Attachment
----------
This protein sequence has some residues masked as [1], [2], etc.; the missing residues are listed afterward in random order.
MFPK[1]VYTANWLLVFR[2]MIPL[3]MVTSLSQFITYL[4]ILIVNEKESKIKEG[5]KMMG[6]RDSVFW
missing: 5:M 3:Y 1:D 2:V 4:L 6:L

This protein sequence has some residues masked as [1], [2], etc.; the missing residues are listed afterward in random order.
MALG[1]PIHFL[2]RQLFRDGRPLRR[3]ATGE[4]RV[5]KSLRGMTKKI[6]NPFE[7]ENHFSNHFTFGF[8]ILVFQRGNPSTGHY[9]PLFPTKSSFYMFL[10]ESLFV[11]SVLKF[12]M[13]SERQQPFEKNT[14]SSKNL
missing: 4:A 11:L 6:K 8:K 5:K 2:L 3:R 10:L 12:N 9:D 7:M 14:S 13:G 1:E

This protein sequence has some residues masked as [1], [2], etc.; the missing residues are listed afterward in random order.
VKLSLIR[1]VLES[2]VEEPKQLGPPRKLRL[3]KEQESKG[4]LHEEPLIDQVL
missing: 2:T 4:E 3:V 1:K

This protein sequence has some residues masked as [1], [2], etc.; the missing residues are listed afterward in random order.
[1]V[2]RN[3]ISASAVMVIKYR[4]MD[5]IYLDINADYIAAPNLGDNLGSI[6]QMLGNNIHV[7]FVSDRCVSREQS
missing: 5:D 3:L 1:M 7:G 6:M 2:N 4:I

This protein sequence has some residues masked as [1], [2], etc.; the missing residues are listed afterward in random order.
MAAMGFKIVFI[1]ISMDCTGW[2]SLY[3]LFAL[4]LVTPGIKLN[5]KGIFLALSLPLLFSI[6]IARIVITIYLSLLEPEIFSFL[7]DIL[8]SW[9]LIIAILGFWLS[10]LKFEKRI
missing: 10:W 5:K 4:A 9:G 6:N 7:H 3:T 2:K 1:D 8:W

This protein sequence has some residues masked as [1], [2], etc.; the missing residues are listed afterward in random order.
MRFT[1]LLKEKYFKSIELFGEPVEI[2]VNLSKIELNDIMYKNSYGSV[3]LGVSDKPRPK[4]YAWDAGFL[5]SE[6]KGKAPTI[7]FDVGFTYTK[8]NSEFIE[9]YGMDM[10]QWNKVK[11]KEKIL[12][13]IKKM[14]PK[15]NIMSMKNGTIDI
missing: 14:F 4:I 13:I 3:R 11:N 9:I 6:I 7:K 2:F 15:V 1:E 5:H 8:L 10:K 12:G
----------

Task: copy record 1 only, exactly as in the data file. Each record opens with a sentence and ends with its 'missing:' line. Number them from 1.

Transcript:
This protein sequence has some residues masked as [1], [2], etc.; the missing residues are listed afterward in random order.
MFPK[1]VYTANWLLVFR[2]MIPL[3]MVTSLSQFITYL[4]ILIVNEKESKIKEG[5]KMMG[6]RDSVFW
missing: 5:M 3:Y 1:D 2:V 4:L 6:L